Thursday, September 29, 2011

VDI: it's about people

After participating in analyst events with the world’s leading VDI vendors (AppSense, Citrix, VMware) , it is increasingly apparent that the marketing of virtual desktops needs to get personal and emotional in a hurry if the industry expects to see explosive growth. For all of the VDI hype and messages of IT control, there are precious few deployments of more than 1000 seats. One possible reason is that end-users do not see what VDI does for them that cannot be easily done with the present physical approach of applications installed on laptops. Virtualization vendors trumpet the IT benefits while marketing to server teams - VDI is doomed to niche uses unless vendors can lead people to clamor for the new capabilities introduced by the technology.

Vendor marketing messaging and positioning targets IT decision makers with promises of enhancing data security, controlling application environments, saving operational expenses, and enabling business agility for existing applications. However, when it comes to re-inventing user experiences the user organizations participate in endpoint architecture decisions and it is personal demand for new capabilities that is going to drive explosive growth in virtualization at the endpoint.

One good start will be to shift the words virtual desktop infrastructure to the fine print of the back page of all market-oriented material. There is not one word in VDI that a user really wants: few people are comfortable with their understanding of anything virtual, a desktop is a necessary evil only to run desired programs, and do users rise to the edge of their seats when the conversation turns to infrastructure? There is amazing technology and potential in virtualization that is buried under IT-oriented technical jargon. It is critical that vendors tap into key user emotions related to making their computing lives easier. A few examples may be:

Imagine having business and personal applications at your fingertips not matter where you are or what computer you’re using – without painful software installations or generic browser user interfaces. You do not need the frustration of being unproductive on the road because you forgot to pre-install software, or you had to borrow a computer that doesn’t have your presentation on it. VDI can provide you access to more exciting programs at your fingertips than you can possibly install yourself.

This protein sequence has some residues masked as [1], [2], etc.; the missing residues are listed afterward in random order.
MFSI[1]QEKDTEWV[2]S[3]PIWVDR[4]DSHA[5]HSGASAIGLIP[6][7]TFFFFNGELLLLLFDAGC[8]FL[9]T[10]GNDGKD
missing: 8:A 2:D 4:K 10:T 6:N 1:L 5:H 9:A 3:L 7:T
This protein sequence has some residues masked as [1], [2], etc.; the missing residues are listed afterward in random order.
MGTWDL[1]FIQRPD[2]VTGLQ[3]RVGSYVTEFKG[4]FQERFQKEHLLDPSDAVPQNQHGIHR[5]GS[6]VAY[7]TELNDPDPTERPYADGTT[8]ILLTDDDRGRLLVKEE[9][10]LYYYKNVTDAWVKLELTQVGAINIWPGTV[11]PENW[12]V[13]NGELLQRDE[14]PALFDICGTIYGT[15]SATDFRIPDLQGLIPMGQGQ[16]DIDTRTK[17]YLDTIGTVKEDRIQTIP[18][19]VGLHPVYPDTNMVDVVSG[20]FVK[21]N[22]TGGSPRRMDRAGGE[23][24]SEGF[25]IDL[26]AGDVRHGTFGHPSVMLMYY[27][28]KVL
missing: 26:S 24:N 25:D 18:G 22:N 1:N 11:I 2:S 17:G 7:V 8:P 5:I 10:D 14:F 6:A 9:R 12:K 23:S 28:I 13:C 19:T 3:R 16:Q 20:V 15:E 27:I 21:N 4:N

Imagine relief from not getting upset waiting while Windows installs important updates and reboots your machine just when you’re ready to use your computer. System and application software is maintained by IT in the data center, meaning the most up to date versions are ready to run – before you need them! No more waiting like a second citizen while your computer manages itself; no more playing “IT” to configure security software or applications.

Imagine the freedom of not having to lug a laptop home from the office every day, and back again. There have to be better ways to exercise your upper body and back muscles. There is no need to include laptops, power cords and heavy-weight knapsacks in every commute. Virtualization allows you to run business applications – including Microsoft Office – on home computers, tablets, or mobile devices without having to install application software.

It is rare to find organizations that plan to be entirely VDI hosted in the data center - laptops are not going away anytime soon and even the early adopters seem to only envision a 20% penetration. For virtualization at the endpoint to move forward significantly, vendors need to find and promote visions of the technology that provide benefits that are not easily achieved in physical endpoints or through browsers. The present path of marketing solely IT benefits will result in organizations maintaining about 80% of their endpoints as physical desktop and laptop systems, VDI will be an additive expense, and the great opportunity to impact user lifestyles with virtualization will be lost. It is about people – let’s look for ways for virtualization to change user experiences.

Friday, September 23, 2011

Proactively addressing home and office PC security

Webroot’s extensive survey – over 2500 respondents that was summarized in a Sept 20th press release – reinforced the need for businesses to recognize the inevitable blurring between personal and professional computing. With anti-malware scanning and filtering shifting to the cloud it is easier for organizations to proactively help secure home PCs as well as those in the office. Vendors can do their part by providing services that makes it easy for users or IT to manage security policy for multiple devices - inside and outside of the office.

What caught my eye in the Webroot study was that more than 40% of respondents purchased non-work related items online. Combined with prior results that 46% of users visit their favorite social networking site several times a day, it is becoming clear that employees don’t think twice about blurring personal and professional browsing while in the office. That is not a real surprise, since hundreds of millions of users have been blurring the distinction between personal and professional computing while at home to read business mail, or connect to desktops via VPNs or products like GoToMyPC. And that does not even factor in the use of mobile devices which completely bypass corporate security. Security teams need to address home security for home computing.